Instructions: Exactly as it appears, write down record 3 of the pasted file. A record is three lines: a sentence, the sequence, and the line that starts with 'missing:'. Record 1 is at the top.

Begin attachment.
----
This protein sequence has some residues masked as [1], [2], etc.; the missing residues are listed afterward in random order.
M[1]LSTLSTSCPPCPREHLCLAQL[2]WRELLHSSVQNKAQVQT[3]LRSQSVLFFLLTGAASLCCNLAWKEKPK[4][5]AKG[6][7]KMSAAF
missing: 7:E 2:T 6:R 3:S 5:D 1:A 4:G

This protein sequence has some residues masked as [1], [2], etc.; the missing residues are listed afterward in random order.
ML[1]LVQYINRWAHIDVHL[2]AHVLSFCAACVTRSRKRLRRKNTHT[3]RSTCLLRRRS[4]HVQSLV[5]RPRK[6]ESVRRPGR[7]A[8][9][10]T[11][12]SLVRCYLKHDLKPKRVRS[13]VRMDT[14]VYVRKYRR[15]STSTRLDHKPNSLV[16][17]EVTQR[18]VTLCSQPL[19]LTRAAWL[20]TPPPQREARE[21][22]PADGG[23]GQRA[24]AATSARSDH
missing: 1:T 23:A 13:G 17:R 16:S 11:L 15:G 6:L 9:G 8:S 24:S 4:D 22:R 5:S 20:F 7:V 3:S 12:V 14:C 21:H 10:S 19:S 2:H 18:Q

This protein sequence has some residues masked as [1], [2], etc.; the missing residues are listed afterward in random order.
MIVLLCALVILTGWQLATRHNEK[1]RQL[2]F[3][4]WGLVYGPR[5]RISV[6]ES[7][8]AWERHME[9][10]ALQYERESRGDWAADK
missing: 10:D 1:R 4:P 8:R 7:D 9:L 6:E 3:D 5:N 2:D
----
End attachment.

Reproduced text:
This protein sequence has some residues masked as [1], [2], etc.; the missing residues are listed afterward in random order.
MIVLLCALVILTGWQLATRHNEK[1]RQL[2]F[3][4]WGLVYGPR[5]RISV[6]ES[7][8]AWERHME[9][10]ALQYERESRGDWAADK
missing: 10:D 1:R 4:P 8:R 7:D 9:L 6:E 3:D 5:N 2:D